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Much of South America's water originates in the high Andes. Paramo vegetation acts like a sponge to absorb water which is then delivered to people downstream.

Adapting to a Changing Climate in Colombia

The water, coasts and mountains of Colombia directly benefit 80% of the population — and are critical to protecting against climate impacts.

© Trond Larsen

Nature Is Vital

Colombia is one of the countries most vulnerable to these impacts, due to its large coastal, marine and mountain ecosystems that provide direct benefits to its population. Already, climate change is wreaking havoc in parts of Colombia — causing flooding, landslides, changes in water provision, impacts on human health and more. The Colombian government has been a visionary ally in the country’s adaptation to the effects of climate change. Working in close partnership with CI, the country has made huge strides in improving the resilience of its people to the climatic shifts that threaten their sources of water and livelihoods.​

O​​ur role

In 2006, Conservation International, in partnership with the Colombian government, started the country’s first climate change adaptation project. Financed by the Global Environment Facility (GEF), the project contributed to the development of Colombia’s national climate change policy and several adaptation projects in highly vulnerable areas.

Our plan

Identify actions

During 2013, we carried out a vulnerability assessment of 115 municipalities around Bogotá to determine the most effective ways to fight climate change. Access to water was chosen as the main focus. The study identified the supply and consumption of water for different uses and proposed several adaptation actions to cope with the changes in water provision that will accompany a changing climate. This methodology will be replicated in other areas of Colombia.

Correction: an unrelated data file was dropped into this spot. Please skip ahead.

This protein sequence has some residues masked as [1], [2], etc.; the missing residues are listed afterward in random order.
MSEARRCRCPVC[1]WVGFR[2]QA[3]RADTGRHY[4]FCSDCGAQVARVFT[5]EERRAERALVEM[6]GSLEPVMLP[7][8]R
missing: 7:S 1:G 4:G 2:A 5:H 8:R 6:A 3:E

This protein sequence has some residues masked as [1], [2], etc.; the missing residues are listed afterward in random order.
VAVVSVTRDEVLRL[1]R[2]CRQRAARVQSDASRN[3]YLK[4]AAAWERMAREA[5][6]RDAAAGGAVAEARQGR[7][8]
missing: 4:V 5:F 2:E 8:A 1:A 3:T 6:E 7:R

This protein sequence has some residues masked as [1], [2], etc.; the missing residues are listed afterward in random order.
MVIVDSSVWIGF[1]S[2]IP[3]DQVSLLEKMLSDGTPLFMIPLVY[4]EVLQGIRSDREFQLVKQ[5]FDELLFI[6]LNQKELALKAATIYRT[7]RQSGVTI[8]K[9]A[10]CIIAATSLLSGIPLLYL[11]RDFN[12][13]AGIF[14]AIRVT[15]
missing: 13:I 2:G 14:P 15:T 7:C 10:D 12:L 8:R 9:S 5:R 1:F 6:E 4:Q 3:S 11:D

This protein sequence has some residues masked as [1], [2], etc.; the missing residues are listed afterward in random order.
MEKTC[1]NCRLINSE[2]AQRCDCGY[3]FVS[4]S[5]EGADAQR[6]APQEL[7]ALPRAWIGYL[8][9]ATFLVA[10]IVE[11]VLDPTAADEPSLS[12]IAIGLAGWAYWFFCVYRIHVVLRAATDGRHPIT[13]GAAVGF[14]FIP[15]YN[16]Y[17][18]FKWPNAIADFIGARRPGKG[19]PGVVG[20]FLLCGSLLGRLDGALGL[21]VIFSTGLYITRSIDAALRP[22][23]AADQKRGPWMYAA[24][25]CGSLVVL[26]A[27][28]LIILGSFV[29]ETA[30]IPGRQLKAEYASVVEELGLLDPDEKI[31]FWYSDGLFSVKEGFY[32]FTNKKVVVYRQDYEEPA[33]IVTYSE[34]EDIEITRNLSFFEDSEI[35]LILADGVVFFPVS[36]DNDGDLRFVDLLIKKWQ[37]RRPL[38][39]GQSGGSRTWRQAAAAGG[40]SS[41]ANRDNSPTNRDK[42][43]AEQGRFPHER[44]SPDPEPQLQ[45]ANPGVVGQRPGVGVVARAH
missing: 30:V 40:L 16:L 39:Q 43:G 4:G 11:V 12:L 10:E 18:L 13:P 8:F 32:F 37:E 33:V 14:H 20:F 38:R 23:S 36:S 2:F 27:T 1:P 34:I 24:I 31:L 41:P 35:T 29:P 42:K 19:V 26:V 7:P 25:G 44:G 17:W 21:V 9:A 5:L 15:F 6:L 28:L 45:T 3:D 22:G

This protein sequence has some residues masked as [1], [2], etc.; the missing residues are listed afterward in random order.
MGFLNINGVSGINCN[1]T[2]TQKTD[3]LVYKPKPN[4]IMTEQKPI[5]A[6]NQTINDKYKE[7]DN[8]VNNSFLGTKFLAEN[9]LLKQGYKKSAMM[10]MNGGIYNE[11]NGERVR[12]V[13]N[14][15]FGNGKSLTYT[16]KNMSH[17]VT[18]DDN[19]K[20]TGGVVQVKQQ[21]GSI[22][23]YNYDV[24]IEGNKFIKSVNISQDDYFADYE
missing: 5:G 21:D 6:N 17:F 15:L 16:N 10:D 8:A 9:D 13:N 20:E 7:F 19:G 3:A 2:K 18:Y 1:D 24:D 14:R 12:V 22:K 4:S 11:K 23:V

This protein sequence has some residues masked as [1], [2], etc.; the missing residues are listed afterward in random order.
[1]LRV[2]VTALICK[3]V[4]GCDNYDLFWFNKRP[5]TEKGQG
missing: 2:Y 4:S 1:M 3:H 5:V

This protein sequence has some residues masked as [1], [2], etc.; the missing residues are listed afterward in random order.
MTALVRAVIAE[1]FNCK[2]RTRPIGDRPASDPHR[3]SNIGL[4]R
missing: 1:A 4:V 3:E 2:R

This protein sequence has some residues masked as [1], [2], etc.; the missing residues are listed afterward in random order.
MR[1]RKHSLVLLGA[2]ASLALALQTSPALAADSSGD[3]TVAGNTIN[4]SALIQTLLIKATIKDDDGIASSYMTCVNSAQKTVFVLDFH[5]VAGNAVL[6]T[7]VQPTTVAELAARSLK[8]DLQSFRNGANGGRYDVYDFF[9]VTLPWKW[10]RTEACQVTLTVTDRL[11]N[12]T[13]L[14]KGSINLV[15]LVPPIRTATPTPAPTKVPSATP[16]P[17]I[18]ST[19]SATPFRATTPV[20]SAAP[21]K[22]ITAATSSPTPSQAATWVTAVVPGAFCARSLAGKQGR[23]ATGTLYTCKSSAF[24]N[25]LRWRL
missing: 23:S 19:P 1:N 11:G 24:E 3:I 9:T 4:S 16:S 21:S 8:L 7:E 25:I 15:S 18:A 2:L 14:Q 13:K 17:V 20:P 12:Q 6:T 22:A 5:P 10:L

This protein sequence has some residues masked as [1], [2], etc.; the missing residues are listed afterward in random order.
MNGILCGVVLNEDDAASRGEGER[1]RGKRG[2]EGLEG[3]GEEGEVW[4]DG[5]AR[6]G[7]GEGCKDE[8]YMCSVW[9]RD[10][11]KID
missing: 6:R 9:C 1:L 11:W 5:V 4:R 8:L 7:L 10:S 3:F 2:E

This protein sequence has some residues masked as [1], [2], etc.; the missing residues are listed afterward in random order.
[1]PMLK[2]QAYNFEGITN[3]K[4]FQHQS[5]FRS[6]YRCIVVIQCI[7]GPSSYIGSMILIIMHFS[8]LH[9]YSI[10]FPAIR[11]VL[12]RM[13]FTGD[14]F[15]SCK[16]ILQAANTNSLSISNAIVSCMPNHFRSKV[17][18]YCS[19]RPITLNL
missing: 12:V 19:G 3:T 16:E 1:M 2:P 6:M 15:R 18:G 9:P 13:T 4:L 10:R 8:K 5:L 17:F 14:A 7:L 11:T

Expand impact

We are replicating our most successful projects in mountainous areas of Colombia that have similar ecological and social conditions. Regional environmental authorities are using guidelines for land use planning and restoration — which CI helped develop alongside NGO and governmental partners — to help the most vulnerable high mountain areas of the country build resilience against climate change impacts.

Involve local people

A new five-year project supported by the GEF will assess the vulnerability of the Chingaza-Sumapaz-Guerrero corridor, which provides water to the city of Bogotá, and implement adaptation actions to guarantee water regulation and provision to the city. Specific actions include restoration, development of climate-smart landscapes in rural areas, capacity building of local authorities, and dissemination of information about climate change, including how to adapt traditional farming to promote sustainable land use and recover the forest cover on more than 100 farms located near Bogotá. Strengthening and supporting local institutions to sustainably use their land is key in reducing the impacts of climate change.

Evening Sky over Bogota
© Gunther Beck

By the numbers

~ 8 million people

We are implementing climate change adaptation actions around Bogotá to protect the water source for the city’s nearly 8 million residents.